## shuchii 2 years ago how do you find out if a vector is linearly dependent or not?

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1. matricked

so for vectors v1,v2,v3,v4,........vn there exists scalars s1,s2,s3,s4......sn such that s1*v1 +s2*v2+ s3*v3 +.......................................sn*vn=0 then vectors v1,v2 ..... vn are linearly independent if each of s1,s22,s3...sn is 0 and linearly dependent if at least one of s1,s22,s3...sn is not 0

2. shuchii

soo if my vectors are [0 2 3], [0 0 -8], and [1 -3 1], they would be independent?

3. KingGeorge

I believe those would be independent. Suppose that there are some scalars $$c_1,c_2\in\mathbb{R}$$ such that $c_1\cdot[0,2,3]+c_2[0,0,8]=[1,-3,1]$So$[0,2c_1,3c_1]+[0,0,8c_2]=[1,-3,1]$However, $$0+0=0\neq1$$ for any choice of $$c_1$$ and $$c_2$$. You can make similar arguments to show that $$[0,2,3]$$ and $$[0,0,8]$$ are similarly independent. This would show that all three are linearly independent.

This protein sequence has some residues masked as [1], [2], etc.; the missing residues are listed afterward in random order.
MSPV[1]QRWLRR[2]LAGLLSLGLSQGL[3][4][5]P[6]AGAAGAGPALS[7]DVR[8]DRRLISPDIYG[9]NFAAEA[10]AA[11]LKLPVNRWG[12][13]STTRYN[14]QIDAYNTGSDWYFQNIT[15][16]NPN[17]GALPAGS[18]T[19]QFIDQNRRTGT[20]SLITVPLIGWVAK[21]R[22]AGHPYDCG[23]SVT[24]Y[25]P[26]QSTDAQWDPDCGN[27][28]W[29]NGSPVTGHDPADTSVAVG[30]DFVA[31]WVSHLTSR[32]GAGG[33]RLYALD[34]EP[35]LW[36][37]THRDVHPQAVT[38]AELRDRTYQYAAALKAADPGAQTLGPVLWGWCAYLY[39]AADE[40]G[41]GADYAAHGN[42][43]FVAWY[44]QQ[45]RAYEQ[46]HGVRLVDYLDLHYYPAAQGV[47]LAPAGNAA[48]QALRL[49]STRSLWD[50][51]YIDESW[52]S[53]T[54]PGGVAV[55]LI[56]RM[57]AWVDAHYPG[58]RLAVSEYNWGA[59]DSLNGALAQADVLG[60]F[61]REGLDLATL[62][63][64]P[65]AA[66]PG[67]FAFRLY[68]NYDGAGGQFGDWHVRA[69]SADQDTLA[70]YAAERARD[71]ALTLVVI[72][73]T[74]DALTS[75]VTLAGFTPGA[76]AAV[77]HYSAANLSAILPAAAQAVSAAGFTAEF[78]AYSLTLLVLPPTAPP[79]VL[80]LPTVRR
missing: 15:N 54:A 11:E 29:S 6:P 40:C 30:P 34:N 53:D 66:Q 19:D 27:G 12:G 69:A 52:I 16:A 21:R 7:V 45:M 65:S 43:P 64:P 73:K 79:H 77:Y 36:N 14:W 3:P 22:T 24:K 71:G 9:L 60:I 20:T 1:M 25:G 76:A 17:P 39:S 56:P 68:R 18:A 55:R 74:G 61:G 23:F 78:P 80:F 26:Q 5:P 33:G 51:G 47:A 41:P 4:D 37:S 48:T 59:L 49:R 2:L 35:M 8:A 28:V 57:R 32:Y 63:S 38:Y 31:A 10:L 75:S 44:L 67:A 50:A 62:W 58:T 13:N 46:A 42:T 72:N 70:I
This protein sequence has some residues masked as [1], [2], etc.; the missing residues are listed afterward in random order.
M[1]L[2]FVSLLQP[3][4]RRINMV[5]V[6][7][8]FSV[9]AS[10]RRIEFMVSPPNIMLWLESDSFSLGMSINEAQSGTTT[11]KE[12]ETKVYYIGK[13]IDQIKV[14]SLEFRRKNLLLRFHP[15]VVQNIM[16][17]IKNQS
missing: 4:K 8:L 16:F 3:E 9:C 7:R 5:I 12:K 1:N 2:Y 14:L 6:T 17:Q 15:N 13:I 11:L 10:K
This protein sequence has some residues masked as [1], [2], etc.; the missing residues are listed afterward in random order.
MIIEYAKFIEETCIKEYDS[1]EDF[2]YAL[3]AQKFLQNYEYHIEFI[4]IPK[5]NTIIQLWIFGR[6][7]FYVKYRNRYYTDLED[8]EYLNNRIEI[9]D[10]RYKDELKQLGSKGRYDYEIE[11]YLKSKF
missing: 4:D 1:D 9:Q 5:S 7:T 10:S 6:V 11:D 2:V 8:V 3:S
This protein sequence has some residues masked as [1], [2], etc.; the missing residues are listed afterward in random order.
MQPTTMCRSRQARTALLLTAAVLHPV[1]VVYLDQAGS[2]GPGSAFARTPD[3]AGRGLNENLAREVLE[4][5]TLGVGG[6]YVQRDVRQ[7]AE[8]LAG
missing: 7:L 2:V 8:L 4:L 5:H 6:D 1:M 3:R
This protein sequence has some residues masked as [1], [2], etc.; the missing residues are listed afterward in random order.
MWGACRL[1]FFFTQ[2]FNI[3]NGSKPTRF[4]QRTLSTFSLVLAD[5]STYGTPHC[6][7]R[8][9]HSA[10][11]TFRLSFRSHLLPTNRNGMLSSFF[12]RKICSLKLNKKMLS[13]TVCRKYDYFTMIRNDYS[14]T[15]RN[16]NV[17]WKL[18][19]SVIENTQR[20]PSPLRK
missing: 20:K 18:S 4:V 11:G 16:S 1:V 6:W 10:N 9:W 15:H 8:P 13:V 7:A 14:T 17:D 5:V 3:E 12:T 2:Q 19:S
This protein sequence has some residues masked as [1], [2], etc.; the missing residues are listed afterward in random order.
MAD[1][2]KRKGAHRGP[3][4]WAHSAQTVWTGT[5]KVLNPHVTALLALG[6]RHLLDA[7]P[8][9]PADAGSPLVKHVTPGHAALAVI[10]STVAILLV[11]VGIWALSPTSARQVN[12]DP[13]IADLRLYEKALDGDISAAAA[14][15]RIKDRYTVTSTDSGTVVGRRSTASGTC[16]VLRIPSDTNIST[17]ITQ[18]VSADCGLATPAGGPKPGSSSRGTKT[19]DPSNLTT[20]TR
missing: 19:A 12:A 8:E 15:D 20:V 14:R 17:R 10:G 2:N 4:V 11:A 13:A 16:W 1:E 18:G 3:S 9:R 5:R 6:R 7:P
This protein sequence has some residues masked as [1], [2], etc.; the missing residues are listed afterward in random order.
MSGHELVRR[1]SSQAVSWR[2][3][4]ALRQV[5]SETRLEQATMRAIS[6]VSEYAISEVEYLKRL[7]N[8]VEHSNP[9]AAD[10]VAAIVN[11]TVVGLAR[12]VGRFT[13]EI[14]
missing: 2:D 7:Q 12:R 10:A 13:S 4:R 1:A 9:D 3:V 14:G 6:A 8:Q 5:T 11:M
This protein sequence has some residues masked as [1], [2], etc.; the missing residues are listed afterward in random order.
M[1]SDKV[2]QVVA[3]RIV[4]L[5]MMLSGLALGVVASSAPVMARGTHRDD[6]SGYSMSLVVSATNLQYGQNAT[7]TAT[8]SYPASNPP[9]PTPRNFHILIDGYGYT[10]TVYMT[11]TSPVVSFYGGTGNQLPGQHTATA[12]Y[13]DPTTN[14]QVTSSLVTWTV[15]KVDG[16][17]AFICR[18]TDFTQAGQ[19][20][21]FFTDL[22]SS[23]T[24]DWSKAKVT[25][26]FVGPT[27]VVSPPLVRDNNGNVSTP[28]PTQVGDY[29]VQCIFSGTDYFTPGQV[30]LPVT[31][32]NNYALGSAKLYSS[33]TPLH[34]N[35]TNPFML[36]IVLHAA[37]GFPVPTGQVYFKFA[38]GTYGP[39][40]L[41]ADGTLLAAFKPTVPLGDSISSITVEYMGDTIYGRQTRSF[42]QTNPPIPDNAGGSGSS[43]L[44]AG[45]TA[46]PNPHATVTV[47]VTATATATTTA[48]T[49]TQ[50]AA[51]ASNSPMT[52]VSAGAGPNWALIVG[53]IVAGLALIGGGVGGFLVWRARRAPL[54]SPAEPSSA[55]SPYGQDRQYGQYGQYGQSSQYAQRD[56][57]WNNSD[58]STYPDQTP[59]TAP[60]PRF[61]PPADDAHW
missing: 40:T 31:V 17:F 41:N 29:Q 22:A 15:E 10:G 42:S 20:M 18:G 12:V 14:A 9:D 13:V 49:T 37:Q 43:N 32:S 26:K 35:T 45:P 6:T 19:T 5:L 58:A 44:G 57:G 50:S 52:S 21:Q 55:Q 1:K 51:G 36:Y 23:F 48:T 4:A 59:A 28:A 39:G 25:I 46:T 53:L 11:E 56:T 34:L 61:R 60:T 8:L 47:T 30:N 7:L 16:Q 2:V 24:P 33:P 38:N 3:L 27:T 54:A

4. shuchii

woahhh that makes so much sense! [: thank you :) can you make that argument all the time?

5. KingGeorge

You can try to make that argument. If you're working in $$\mathbb{R}$$ or the complex numbers, it's usually fairly straightforward (at least in what you will be expected to do). An alternative method, which works particularly well when you have 3 or 2-dimensional vectors, is to put them in a matrix. $\begin{bmatrix}1&-3&1\\0&2&3\\0&0&8\end{bmatrix}$If you can row-reduce to this form, they're linearly independent.

6. KingGeorge

Another thing to watch for, is the dimension of the vector space. If you have an $$n$$ dimensional vector space, and $$m$$ vectors, where $$m>n$$, then your vectors are not linearly independent.